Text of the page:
Half a croissant, on a plate, with a sign in front of it saying '50c'
h a l f b a k e r y
Idea vs. Ego

idea: add, search, annotate, link, view, overview, recent, by name, random

meta: news, help, about, links, report a problem

account: browse anonymously, or get an account and write.



ACR - Deepwater oil spill mitigation

Anchored Collector/Riser for Gulf oil spill
  (+2, -1)
(+2, -1)
  [vote for,

Three hefty anchors (e.g. concrete blocks) placed around and nearby a leaking subsea well. Cables from each anchor extend in and up to a cone-shaped collector funnel. Going up the funnel it transitions into straight tube and all the way up to tensioning mechanism on an offshore rig e.g. a MODU.

The three cables that hold the collector, they go through pulleys or hefty eyelets at the anchors. The other ends of the three cables go up to the platform and are used to steer the collector. E.g. operate all three together to raise/lower, or individually or in tandem to move the collector side-to-side.

The whole riser string should have a working pull strength of a few tons at least for safety, but the collector and/or riser tubing could be made of a non rigid material. Layflat hose springs to mind... diameter like 18 inches. That way if any crystals of gas hydrates build up, they can be shrugged out.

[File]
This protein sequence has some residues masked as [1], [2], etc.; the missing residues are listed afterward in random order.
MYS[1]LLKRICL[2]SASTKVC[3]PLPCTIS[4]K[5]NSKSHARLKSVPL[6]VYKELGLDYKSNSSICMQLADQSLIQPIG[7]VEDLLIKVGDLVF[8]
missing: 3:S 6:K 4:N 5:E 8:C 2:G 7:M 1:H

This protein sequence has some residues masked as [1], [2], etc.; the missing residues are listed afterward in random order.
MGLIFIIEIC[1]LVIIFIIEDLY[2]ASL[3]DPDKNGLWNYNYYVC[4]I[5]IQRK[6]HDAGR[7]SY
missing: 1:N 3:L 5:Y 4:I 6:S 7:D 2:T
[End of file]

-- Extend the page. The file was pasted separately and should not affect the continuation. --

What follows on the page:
At the riser head, gas and oil go into a separator tank. Gas to the flare stack, crude into a tanker.

So to summarize my plan:

Step 1: Bring in MODU or drillship with riser tensioning gear

Step 2: Lower three anchors to the seafloor, nearby around leak, each about 20 feet from the leak or as circumstances dictate. Drop and place anchors individually, using doubled cable.

Step 3: Attach three cables to collector/riser. Attach other three to take-up spools.

Step 4: Drop collector/riser. Simultaneously take up other cable ends.

Step 5: Establish tension and position collector.

Step 6: Install separator tank and plumbing.

Step 7: Allow well to produce through the riser until it is depleted or capped.

afinehowdoyoudo, Jun 16 2010

A sketch of the idea http://howdymam.dev...m/art/ACR-167952641
[afinehowdoyoudo, Jun 17 2010]


       I should mention that a tensioned marine riser is an existing part of offshore drilling operations. It is used as a temporary conduit from the rig down to the well. Normally it would be anchored to the wellhead. In this case the bottom-end is modified with an oil collector and anchors.   

       The tension on the riser keeps it from being pushed around and damaged by ocean currents.   

       Riser means a pipe in which material flows upwards.
afinehowdoyoudo, Jun 17 2010

       If the 5000 foot riser was full of oil at a density of 0.8, it would be about 500 psi lighter than the same height of seawater.. so the separator tank would be at 500 psi if the riser was full, or proportionately less if the riser held water part-way up.
afinehowdoyoudo, Jun 17 2010

       This is very similar to the LMRP (Lower Marine Riser Package) aka 'top hat' that is in place now. Which in turn is similar to the larger containment dome that failed after being plugged with gas hydrates. It's not clear to me why oil is still spewing out if the LMRP is in place...